WASHINGTON - March 1 - A policy task force comprised of nine defense and national security experts today released a report that concludes the Bush Administration's steep military spending increases haven't strengthened U.S. security since the September 11, 2001 attacks.
In A Unified Security Budget for the United States , the authors argue that a disproportionate share of the cumulative $240 billion increase in U.S. security spending from 2001 through 2004 buttressed a force structure and weapons systems poorly matched with today's most urgent security threats. Recent funding increases, the report concludes, came at the expense of critical military and non - military security programs, such as diplomacy, homeland security, arms control treaties, foreign aid and export controls that would further increase U.S. and global security and more effectively combat terrorism.
Despite the administration's promises of a comprehensive approach to fighting terrorism, its budget concentrates seven times as many resources on the military as on all nonmilitary security tools combined, including homeland security, said report co-author Miriam Pemberton, research fellow and peace and security editor at Foreign Policy In Focus.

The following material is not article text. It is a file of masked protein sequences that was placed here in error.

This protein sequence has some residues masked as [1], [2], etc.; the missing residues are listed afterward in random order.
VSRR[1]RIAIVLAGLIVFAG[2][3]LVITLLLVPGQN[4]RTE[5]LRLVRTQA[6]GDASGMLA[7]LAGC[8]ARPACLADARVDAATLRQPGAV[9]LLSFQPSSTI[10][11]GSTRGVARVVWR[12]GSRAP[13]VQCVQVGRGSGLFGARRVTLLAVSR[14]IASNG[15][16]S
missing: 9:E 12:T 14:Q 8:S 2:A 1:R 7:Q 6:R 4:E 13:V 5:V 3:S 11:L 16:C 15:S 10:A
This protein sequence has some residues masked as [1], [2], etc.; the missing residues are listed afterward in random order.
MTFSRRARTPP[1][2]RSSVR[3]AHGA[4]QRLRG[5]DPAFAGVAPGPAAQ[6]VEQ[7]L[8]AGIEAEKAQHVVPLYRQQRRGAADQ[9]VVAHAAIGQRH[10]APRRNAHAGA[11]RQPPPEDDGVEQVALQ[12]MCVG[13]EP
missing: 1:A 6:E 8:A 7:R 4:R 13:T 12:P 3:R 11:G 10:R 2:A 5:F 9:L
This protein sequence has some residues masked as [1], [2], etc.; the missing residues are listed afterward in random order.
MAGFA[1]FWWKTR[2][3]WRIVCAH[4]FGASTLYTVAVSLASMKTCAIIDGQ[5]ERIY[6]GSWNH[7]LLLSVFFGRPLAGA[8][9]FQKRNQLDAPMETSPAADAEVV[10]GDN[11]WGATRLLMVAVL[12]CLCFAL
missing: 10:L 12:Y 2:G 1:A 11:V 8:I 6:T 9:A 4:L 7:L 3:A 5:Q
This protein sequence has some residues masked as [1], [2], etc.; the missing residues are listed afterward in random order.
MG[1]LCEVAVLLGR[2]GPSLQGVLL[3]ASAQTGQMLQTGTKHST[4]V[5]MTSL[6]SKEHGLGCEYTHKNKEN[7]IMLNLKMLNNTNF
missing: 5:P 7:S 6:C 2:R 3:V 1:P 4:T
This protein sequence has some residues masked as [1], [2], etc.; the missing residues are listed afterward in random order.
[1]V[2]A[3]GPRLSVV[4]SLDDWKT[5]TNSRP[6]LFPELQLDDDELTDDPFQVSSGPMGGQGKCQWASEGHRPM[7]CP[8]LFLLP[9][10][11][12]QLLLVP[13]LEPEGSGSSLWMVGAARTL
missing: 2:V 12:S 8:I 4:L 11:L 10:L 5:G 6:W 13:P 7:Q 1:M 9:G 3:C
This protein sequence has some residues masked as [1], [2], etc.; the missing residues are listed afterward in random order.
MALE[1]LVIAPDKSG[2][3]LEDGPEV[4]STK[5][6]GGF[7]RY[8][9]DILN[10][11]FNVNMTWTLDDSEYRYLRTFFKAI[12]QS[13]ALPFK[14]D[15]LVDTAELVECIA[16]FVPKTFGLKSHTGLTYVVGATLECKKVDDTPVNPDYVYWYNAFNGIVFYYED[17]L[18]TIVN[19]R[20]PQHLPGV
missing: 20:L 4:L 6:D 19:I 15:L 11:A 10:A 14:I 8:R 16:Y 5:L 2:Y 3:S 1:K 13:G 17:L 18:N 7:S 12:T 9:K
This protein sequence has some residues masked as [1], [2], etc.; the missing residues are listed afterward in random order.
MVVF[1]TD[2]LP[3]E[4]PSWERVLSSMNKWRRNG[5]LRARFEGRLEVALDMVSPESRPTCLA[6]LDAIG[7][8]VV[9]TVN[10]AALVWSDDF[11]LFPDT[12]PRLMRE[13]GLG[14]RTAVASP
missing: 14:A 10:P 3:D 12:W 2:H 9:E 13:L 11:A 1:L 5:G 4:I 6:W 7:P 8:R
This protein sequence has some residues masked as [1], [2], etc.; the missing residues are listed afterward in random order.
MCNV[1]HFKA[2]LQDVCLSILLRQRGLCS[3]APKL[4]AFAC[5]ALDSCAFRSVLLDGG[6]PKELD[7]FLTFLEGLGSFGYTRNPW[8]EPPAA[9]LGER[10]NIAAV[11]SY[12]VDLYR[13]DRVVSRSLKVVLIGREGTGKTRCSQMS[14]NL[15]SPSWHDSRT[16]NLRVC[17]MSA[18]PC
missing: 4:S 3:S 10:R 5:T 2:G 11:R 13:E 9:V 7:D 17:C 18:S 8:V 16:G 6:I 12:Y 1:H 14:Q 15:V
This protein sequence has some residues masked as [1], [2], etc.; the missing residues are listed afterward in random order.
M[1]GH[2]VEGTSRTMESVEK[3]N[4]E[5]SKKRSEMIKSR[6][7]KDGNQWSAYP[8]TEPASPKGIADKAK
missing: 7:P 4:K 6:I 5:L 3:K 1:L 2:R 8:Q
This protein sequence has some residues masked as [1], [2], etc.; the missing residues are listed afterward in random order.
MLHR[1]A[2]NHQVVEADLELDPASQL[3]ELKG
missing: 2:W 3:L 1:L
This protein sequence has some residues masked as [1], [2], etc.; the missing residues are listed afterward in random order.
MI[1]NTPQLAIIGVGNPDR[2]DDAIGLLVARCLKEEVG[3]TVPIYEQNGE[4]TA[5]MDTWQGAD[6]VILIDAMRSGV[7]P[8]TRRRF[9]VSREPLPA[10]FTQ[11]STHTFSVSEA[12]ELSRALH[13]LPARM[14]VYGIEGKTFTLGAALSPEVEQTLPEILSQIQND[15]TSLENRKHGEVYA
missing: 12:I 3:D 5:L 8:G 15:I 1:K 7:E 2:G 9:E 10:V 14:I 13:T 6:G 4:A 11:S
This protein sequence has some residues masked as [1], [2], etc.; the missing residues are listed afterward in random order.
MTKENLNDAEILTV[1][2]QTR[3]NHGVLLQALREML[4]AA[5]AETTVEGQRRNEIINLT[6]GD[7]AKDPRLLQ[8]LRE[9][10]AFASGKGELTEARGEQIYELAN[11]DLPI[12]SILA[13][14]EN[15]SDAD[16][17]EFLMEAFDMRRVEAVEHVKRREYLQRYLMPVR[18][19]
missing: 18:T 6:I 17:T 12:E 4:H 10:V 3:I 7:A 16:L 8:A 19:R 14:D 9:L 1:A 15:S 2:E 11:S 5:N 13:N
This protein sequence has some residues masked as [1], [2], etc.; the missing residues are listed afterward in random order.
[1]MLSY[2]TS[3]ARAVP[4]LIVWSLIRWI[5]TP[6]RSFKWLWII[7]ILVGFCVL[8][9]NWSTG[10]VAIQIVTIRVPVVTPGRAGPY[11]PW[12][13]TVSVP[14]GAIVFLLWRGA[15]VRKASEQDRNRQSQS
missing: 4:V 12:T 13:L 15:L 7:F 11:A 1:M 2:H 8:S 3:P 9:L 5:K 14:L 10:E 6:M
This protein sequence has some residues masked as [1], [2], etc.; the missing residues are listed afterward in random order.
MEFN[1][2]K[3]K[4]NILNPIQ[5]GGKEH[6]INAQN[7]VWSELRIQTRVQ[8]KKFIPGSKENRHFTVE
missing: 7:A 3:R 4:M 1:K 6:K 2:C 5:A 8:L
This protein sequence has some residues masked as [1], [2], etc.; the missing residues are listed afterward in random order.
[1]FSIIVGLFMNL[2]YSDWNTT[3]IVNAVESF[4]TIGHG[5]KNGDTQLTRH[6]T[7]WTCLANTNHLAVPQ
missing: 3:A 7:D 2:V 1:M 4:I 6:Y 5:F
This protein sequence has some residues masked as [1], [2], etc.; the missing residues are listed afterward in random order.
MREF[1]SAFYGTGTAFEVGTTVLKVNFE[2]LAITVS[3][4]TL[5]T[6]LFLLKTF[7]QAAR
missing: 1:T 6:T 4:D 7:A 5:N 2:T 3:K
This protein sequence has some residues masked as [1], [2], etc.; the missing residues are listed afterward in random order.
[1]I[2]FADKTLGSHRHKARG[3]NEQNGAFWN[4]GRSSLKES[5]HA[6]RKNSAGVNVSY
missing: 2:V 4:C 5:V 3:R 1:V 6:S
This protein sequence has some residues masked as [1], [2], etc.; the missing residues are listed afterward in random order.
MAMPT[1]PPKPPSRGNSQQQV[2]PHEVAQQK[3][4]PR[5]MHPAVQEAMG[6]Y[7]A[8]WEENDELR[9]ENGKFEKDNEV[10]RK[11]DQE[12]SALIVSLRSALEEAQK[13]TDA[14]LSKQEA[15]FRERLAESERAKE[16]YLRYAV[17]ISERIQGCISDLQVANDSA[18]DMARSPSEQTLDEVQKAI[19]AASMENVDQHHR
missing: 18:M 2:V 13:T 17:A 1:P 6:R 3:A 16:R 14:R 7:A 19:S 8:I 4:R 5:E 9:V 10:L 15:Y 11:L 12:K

Cutting the Comanche program was a good start, said co-author Marcus Corbin, senior analyst at the Center for Defense Information. Our report identifies 10 other programs, including the F-22 fighter and DDX destroyer, that could be safely cut or reconfigured to free up resources for other neglected security priorities, such as diplomatic operations, WMD nonproliferation, and port container inspection.
The report suggests that fixing the unbalanced security budget will require a unified approach to security that integrates nonmilitary tools into our security strategy and rebalances military forces for today's security challenges. The document provides an early working model for how to rebalance the security budget, without reducing overall spending levels on security, and without increasing the deficit. It shows how funding can be shifted within military accounts for an overall savings of $51 billion. And it outlines $52 billion in spending on nonmilitary measures that could enhance U.S. security substantially.
The following security experts served on the Task Force:
Marcus Corbin, Center for Defense Information (Co-Chair)
Miriam Pemberton, Foreign Policy in Focus (Co-Chair)
Carl Conetta, Project on Defense Alternatives
Christopher Hellman, Center for Arms Control and Nonproliferation
Dr. Lawrence Korb, Center for American Progress/CDI
Don Kraus, Citizens for Global Solutions
Col. Dan Smith (Ret.), Friends Committee on National Legislation
Cindy Williams, MIT Security Studies Program
John Zavales, Cuny Center
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